But the concept is deeply flawed and although charities need to pull out all the stops in such hard financial times, there must be another way.

Research has been done into the work of charity street fund raising, read more about the fundamental flaws of the job which are not going unnoticed by an ever growing apathetic general public.

Thursday, 18 December 2008

This charity is held very dearly to me since it helped me receive treatment and advice on a very personal level. It is therefore my number one charity I am suggesting for your much needed donations and support. Getting their message out there and bringing addicts from out of the shadows of society is something this country should embrace, not hide from.

Charity Profile: Addaction

Addaction is the UK's largest alcohol and drug treatment charity helping those who suffer with the disease of addiction.

It receives less donations per year than the Royal Society for the Protection of Birds and has recently embarked on a huge marketing fund raising appeal in an attempt to receive more donations. The poster campaign which can be seen on tubes, buses and bill boards has a very hard hitting message that although the problem of addiction is very unpopular and often hidden in society, it is not unimportant. Families and lives are destroyed each year by alcohol and substance abuse.

Charities feel the Crunch this Christmas

As the economic downturn hits Britain, Charities of all kinds are experiencing a huge dip in donations as individuals and corporate donators rethink their generosity. Charities, which rely on donations for their services will face a billion pound black- hole in their funds by this time next year as individuals cancel their standing orders and companies reduce their donations in an attempt to save money they don't have.
Christmas is notoriously an important time for charities, with suicides, homelessness and domestic violence at a year long high. Charities such as The Samaritans, The Salvation Army and Shelter specialising in these areas will be badly affected by the credit crunch and with no hope for change in the near future.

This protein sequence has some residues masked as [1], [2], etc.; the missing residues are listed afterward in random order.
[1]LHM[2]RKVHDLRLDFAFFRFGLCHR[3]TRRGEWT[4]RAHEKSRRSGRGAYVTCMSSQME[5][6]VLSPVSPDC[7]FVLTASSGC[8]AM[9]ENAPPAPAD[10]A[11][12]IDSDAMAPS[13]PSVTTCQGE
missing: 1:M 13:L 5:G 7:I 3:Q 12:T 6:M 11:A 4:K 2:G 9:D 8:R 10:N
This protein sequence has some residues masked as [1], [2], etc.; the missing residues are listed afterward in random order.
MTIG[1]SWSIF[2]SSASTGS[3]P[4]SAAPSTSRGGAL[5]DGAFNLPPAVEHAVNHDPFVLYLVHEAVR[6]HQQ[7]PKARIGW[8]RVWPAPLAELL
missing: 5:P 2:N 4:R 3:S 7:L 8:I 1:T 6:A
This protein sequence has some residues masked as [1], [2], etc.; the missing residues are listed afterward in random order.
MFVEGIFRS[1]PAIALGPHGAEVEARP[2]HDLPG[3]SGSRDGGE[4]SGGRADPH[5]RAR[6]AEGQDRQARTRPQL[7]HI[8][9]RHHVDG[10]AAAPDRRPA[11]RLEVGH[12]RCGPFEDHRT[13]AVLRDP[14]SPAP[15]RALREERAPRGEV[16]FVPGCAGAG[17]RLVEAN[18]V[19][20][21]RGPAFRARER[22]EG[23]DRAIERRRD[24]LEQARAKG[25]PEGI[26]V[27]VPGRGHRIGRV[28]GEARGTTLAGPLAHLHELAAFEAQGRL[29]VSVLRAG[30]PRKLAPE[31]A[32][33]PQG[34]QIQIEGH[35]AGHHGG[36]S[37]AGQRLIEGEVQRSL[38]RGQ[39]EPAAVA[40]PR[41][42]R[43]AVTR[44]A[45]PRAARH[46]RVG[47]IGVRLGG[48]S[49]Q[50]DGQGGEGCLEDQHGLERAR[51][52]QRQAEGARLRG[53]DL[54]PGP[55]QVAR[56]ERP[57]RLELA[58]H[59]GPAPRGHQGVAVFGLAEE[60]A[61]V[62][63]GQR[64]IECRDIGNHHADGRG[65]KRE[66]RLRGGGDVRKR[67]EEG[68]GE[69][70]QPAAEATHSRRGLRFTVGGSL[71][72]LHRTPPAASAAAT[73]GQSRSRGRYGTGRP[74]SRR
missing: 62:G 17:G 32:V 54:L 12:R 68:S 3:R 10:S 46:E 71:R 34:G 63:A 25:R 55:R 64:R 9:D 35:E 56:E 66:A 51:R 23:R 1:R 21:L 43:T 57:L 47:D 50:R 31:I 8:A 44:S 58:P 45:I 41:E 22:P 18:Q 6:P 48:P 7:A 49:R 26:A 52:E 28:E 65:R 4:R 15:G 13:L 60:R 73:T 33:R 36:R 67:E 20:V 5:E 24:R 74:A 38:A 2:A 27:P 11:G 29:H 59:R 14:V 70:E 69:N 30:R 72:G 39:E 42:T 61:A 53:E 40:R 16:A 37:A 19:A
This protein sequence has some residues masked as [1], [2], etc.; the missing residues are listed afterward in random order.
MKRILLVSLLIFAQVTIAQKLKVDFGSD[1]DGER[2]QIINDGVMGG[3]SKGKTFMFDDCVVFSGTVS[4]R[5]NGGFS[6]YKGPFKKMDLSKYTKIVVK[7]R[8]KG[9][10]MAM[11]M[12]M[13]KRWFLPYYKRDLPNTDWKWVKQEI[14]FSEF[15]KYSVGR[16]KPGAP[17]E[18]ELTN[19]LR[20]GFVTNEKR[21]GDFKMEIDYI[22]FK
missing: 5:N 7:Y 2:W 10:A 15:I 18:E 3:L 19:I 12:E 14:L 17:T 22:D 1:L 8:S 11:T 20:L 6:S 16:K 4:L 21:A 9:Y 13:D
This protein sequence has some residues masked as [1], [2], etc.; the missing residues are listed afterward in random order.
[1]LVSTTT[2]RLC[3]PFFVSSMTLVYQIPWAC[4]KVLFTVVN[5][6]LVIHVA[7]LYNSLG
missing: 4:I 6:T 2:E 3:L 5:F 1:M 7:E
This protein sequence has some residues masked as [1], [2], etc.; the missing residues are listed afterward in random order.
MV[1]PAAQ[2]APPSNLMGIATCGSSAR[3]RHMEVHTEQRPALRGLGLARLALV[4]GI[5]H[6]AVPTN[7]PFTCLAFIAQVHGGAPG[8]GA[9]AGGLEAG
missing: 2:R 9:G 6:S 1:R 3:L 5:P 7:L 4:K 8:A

Twenty- seven UK charities also lost over £50 billion after the collapse of the Icelandic financial market in which they had money invested. The Government have rejected pleas of a bail out because of their own lack of financial stability in the present economic crisis.

Individuals cannot be blamed for the change in conditions for charities, since many households have either been feeling the pressures of the financial climate first hand, or will do in the near future. Charity begins in the home and most families in Britain are recognising this in the breeze of the recession and cancelling their donations.
The squeeze has already seen the value of corporate donations tumble. The British Red Cross was forced to cancel its winter gala ball beside the Thames this month as it could not find a corporate sponsor for an event which usually raises £500,000. Shelter, the housing charity, lost £400,000 in the space of six weeks this autumn when corporate sponsors, including the nationalised mortgage lender Bradford & Bingley, cancelled donations.

In such an uncertain economic climate, charities are suffering this Christmas, so remember, anything you can spare will not go unappreciated.

Individual Feature

Sincere apologies for the late entries of this blog feature, i understand it will be reflected in my mark.

I have finally settled on an idea for my feature which will be a set of varying posts on charities around christmas. I will try to write news stories, opinion pieces and profiles on individual charities and the effects of their work over the festive period.